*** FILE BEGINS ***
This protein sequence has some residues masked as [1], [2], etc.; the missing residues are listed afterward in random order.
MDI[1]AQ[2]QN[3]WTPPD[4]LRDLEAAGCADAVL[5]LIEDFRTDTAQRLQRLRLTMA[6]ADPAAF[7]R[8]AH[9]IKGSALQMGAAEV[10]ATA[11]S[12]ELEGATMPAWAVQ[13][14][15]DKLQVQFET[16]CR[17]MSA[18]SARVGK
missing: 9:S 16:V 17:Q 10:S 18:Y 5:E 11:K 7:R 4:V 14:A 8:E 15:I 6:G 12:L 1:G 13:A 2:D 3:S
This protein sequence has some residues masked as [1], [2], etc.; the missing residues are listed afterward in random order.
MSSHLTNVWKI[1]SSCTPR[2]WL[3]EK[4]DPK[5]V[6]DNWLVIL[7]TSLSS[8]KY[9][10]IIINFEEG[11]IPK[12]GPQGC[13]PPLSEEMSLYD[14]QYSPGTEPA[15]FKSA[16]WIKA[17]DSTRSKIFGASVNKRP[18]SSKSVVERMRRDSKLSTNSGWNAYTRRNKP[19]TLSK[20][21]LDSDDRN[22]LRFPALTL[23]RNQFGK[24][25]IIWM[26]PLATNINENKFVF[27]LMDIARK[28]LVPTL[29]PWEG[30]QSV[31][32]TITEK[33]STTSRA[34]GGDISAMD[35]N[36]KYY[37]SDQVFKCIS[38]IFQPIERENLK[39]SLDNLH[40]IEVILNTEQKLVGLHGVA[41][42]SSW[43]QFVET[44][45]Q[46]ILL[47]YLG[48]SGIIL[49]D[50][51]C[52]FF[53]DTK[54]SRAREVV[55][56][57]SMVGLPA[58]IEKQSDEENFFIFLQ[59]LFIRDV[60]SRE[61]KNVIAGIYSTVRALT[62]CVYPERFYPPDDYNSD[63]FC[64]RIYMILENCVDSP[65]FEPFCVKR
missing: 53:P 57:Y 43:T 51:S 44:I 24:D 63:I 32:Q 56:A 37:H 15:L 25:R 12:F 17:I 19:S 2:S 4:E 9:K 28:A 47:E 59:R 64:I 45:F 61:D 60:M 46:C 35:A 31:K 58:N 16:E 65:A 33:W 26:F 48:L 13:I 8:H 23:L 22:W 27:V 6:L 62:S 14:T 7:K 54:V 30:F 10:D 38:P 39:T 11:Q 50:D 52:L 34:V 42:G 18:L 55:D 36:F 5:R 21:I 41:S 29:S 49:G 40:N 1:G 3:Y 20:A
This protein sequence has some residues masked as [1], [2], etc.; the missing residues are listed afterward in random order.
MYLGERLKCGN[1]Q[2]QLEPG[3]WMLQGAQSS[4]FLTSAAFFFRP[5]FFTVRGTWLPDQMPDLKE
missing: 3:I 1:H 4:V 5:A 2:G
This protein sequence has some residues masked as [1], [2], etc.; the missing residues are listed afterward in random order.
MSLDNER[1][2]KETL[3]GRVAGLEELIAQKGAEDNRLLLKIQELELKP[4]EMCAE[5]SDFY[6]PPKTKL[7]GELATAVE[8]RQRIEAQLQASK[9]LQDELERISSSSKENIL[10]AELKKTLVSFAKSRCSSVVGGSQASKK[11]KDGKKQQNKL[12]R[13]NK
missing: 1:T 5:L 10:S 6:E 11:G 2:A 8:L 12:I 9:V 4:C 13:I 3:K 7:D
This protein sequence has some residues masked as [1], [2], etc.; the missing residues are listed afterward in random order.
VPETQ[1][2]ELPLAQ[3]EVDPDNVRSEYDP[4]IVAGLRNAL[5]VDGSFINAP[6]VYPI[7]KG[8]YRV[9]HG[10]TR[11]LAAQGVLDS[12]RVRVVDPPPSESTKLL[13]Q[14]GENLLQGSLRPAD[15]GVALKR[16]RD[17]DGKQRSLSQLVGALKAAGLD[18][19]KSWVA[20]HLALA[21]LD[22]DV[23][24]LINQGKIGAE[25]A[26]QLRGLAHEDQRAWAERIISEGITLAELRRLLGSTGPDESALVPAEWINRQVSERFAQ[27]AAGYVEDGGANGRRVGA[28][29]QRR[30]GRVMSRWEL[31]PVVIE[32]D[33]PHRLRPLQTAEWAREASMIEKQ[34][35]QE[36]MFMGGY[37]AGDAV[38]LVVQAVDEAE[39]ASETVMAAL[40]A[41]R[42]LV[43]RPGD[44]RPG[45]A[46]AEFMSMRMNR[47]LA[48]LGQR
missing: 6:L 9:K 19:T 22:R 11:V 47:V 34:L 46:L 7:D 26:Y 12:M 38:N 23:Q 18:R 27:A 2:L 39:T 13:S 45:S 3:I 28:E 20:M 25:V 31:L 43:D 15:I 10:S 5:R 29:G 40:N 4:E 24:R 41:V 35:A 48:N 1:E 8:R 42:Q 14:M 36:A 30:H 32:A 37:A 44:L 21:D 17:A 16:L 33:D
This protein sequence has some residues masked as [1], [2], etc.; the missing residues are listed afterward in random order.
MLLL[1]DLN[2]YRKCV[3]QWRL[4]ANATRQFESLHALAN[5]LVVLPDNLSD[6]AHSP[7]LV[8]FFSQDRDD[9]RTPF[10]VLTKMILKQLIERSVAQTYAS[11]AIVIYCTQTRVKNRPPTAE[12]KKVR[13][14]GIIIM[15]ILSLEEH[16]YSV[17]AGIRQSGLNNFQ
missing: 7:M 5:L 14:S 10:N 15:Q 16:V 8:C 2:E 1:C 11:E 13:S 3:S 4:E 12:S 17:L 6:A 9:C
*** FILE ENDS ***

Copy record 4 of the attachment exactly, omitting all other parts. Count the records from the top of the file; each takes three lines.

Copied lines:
This protein sequence has some residues masked as [1], [2], etc.; the missing residues are listed afterward in random order.
MSLDNER[1][2]KETL[3]GRVAGLEELIAQKGAEDNRLLLKIQELELKP[4]EMCAE[5]SDFY[6]PPKTKL[7]GELATAVE[8]RQRIEAQLQASK[9]LQDELERISSSSKENIL[10]AELKKTLVSFAKSRCSSVVGGSQASKK[11]KDGKKQQNKL[12]R[13]NK
missing: 1:T 5:L 10:S 6:E 11:G 2:A 8:L 12:I 9:V 4:C 13:I 3:K 7:D